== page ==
"Let’s be real. There’s no respect on this team,” Nia blurts out. “What went down during the last staff meeting, that racist stuff that was said, does that not piss the rest of you off?”
There are 21 people on this Zoom call. I can see each of their faces on the screen, and no one looks ready to respond. Nia isn’t cowed by the silence. Shaking her head, she leans closer to her camera and excoriates the group. “It’s been four weeks. No one has said anything about it!”
The mood of the call shifts to palpable discomfort. Some people are looking off to the side or have sat back in their chairs. But not me. I’m riveted. As a therapist, I see Nia’s anger as a gift. It takes guts to express this much irritation to coworkers, especially a group that I’m gleaning is normally affable and polite—likely too polite.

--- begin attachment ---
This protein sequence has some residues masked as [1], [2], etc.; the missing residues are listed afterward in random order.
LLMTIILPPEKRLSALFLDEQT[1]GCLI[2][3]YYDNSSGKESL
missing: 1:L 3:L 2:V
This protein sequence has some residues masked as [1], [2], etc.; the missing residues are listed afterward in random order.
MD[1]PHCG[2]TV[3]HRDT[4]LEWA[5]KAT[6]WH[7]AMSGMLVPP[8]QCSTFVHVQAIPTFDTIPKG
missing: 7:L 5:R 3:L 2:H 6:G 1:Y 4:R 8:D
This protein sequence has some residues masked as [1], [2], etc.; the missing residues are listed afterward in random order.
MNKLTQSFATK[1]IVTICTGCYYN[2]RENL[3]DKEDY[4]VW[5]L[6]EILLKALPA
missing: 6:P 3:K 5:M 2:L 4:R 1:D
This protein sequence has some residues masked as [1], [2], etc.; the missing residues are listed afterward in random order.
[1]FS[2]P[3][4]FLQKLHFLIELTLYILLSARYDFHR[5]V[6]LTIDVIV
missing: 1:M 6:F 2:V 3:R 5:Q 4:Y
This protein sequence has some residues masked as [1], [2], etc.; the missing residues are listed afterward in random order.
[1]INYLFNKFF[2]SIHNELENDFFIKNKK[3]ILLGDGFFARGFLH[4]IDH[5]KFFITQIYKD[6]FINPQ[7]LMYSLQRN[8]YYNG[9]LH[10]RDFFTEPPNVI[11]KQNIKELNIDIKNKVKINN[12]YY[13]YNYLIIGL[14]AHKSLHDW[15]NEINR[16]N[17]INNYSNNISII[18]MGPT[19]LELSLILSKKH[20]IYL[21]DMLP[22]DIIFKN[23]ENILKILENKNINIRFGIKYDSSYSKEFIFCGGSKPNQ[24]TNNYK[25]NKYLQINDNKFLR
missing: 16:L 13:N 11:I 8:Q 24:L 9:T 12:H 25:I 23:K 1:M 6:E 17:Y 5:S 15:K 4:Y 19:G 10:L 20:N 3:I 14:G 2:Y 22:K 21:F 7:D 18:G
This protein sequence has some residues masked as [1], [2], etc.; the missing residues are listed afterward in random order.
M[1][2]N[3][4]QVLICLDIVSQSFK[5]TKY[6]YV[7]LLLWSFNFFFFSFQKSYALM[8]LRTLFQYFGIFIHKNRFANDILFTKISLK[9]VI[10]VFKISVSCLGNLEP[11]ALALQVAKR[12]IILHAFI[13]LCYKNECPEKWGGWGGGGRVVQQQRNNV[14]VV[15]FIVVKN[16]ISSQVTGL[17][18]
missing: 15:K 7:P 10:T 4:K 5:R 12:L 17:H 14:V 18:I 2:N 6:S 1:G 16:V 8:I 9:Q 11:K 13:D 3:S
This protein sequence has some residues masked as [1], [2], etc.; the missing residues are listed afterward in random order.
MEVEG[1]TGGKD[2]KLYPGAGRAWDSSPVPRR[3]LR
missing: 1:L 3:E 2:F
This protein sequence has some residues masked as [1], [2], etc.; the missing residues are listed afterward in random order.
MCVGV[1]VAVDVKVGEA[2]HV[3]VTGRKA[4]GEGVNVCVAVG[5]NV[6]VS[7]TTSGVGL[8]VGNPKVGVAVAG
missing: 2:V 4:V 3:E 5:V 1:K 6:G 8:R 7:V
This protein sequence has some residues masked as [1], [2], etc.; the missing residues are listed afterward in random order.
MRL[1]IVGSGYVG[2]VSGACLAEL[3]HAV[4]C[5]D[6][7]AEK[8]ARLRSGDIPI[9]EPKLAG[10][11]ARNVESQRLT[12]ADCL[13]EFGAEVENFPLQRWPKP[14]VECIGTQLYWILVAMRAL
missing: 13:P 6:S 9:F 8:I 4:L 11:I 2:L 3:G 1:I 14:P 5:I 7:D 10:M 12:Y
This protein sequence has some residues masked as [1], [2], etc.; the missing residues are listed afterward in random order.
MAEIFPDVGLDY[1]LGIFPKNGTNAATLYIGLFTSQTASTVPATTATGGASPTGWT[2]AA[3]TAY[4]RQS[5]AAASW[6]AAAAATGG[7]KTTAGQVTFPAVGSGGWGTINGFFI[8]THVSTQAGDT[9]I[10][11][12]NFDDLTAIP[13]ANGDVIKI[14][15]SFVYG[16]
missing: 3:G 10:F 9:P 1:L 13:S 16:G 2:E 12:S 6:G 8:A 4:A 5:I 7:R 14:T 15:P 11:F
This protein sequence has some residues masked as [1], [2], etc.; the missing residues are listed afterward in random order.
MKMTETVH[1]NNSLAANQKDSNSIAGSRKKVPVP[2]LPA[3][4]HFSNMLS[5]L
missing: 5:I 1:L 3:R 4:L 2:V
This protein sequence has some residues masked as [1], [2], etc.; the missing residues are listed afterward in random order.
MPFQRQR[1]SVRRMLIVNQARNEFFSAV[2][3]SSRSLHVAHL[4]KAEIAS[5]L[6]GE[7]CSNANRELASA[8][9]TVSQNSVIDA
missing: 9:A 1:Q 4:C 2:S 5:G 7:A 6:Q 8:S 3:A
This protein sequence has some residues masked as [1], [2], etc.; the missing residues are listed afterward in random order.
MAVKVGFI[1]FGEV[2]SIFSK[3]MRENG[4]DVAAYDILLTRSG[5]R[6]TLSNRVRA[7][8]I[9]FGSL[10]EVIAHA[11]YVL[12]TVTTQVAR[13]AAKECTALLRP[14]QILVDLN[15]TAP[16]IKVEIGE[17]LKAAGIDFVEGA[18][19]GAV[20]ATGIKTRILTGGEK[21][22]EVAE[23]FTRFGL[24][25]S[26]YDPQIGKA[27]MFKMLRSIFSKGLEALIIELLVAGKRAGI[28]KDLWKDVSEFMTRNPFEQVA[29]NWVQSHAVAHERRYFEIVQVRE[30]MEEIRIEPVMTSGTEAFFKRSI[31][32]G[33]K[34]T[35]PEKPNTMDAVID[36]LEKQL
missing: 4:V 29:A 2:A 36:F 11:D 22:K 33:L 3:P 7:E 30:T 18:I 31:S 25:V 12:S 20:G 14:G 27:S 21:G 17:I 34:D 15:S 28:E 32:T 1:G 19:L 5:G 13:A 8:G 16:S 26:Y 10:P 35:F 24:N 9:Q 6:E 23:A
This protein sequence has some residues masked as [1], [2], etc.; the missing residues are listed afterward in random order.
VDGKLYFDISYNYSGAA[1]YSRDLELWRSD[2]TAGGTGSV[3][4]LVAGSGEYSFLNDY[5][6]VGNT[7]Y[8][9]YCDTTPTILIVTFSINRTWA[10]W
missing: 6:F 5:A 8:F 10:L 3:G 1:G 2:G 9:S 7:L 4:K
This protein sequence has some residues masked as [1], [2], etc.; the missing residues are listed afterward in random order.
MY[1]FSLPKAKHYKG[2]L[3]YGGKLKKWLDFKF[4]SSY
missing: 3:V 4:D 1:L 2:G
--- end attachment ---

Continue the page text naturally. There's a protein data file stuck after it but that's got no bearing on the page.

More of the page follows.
I’m here as an outside consultant, brought in to provide diversity, equity, and inclusion (DEI) training to this corporate team. My aim today is to help them learn to engage with issues that touch on diversity in an honest and constructive fashion. They work for a small tech company, and this is part of their routine professional development. When they hired me, the head of HR had alluded to the “usual DEI challenges,” but she hadn’t mentioned a particular pain point. It’s quite possible she didn’t know it…